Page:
John Spears, The Star
Controlling the flow of wind power onto Ontario’s electricity grid could save consumers up to $225 million a year, says the province’s electricity system operator. And it warns that with thousands of megawatts of new wind power due to flow onto the grid over the next few years, the problem will only more acute if rules are changed.
On windy days, Ontario is sometimes stuck with surplus power, as supply exceeds demand. And that’s a problem the “simply must be tackled,” David Butters, the head of the Association of Power Producers of Ontario, agrees.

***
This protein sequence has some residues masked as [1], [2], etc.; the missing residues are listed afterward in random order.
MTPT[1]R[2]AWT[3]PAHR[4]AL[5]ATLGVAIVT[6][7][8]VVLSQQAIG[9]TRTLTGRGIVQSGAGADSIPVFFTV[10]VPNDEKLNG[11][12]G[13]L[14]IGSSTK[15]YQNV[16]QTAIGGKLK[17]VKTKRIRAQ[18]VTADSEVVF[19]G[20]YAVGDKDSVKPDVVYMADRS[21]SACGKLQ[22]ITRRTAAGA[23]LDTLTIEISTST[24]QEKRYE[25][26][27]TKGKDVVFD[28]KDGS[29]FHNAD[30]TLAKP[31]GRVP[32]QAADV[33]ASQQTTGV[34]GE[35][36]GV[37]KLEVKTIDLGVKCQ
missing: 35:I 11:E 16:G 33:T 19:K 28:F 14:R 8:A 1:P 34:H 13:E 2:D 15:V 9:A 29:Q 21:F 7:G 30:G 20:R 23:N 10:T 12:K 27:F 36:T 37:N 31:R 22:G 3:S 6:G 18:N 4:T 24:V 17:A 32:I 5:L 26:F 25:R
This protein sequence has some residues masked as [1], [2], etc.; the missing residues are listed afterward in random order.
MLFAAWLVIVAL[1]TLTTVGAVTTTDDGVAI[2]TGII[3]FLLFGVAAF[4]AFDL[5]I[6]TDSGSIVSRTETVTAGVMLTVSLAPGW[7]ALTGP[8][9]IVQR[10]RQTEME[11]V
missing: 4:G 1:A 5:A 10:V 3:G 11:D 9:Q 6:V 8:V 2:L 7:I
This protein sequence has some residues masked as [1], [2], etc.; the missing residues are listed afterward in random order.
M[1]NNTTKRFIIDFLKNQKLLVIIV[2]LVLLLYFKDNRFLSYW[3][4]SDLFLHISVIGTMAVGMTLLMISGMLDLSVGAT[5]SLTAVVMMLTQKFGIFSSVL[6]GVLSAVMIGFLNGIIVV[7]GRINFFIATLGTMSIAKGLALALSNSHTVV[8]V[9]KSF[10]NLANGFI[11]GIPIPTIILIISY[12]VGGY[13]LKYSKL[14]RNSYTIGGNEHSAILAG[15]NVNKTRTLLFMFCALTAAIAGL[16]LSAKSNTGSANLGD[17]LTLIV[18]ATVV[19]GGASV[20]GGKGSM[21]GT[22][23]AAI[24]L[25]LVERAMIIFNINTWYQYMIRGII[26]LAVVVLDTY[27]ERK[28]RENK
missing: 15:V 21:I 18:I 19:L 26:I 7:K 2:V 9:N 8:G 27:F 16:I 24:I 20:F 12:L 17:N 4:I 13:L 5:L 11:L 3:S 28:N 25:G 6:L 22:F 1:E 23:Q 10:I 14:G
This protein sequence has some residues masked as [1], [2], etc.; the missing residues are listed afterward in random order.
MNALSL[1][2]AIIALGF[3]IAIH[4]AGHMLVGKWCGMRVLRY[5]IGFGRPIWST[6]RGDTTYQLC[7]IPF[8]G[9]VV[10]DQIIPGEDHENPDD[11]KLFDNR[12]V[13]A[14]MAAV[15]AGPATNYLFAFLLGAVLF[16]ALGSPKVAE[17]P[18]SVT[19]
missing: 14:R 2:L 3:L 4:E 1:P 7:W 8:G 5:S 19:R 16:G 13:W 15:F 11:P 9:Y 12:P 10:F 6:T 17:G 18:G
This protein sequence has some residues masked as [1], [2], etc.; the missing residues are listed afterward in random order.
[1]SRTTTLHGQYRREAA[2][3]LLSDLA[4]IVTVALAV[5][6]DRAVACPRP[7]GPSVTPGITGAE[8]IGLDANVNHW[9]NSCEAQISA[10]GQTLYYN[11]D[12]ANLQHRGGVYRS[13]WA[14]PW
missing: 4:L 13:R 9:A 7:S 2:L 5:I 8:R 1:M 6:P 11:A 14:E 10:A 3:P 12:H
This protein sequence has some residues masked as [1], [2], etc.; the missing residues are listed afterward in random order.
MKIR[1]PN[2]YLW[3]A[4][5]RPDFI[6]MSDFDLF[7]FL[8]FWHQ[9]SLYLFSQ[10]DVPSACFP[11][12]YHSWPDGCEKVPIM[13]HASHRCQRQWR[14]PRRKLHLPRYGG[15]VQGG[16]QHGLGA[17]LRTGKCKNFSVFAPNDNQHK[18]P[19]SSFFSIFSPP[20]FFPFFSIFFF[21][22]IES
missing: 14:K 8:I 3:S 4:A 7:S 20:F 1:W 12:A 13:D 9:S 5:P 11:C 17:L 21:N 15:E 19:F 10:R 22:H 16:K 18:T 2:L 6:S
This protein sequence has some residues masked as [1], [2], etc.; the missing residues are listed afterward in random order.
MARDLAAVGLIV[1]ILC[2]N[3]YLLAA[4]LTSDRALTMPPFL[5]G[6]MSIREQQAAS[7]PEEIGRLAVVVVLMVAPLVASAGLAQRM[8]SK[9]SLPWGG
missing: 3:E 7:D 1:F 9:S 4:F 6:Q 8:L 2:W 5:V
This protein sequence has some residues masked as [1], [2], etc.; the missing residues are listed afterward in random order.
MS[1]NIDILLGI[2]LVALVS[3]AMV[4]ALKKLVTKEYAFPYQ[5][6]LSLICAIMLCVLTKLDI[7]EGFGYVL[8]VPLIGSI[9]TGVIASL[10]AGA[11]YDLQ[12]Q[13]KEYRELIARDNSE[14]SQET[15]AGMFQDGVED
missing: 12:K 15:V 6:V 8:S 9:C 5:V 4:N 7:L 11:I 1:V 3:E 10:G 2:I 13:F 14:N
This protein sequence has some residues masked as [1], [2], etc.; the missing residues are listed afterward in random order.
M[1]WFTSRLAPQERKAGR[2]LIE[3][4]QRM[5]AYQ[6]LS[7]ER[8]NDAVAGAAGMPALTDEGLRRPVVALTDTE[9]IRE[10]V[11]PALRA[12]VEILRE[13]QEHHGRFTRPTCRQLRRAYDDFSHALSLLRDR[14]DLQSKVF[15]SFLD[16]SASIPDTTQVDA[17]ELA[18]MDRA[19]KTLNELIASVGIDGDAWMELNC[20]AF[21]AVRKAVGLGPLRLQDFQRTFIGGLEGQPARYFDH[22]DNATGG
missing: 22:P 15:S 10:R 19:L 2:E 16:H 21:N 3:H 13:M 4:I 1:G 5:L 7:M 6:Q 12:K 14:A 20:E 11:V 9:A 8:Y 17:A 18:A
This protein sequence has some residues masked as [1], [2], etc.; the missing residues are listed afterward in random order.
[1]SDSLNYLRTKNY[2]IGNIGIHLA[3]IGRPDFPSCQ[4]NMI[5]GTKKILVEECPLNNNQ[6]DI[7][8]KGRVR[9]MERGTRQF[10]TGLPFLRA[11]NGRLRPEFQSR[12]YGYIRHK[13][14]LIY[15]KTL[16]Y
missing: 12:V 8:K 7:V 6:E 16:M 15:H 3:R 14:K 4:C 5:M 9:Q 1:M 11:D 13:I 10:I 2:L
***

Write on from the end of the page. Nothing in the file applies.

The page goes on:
The figure for the potential cost of surplus wind power is contained in a presentation by the Independent Electricity System Operator. Surplus power builds up when “baseload” power — power that runs all the time, or power that can’t be controlled — exceeds demand.
Baseload power is the output from nuclear power plants and big hydro stations that are designed to run all day, every day. It’s technically difficult, or very expensive, to reduce the output from these plants. At the same time, Ontario is rapidly building wind farms, whose output flows onto the system whenever the wind blows. Read article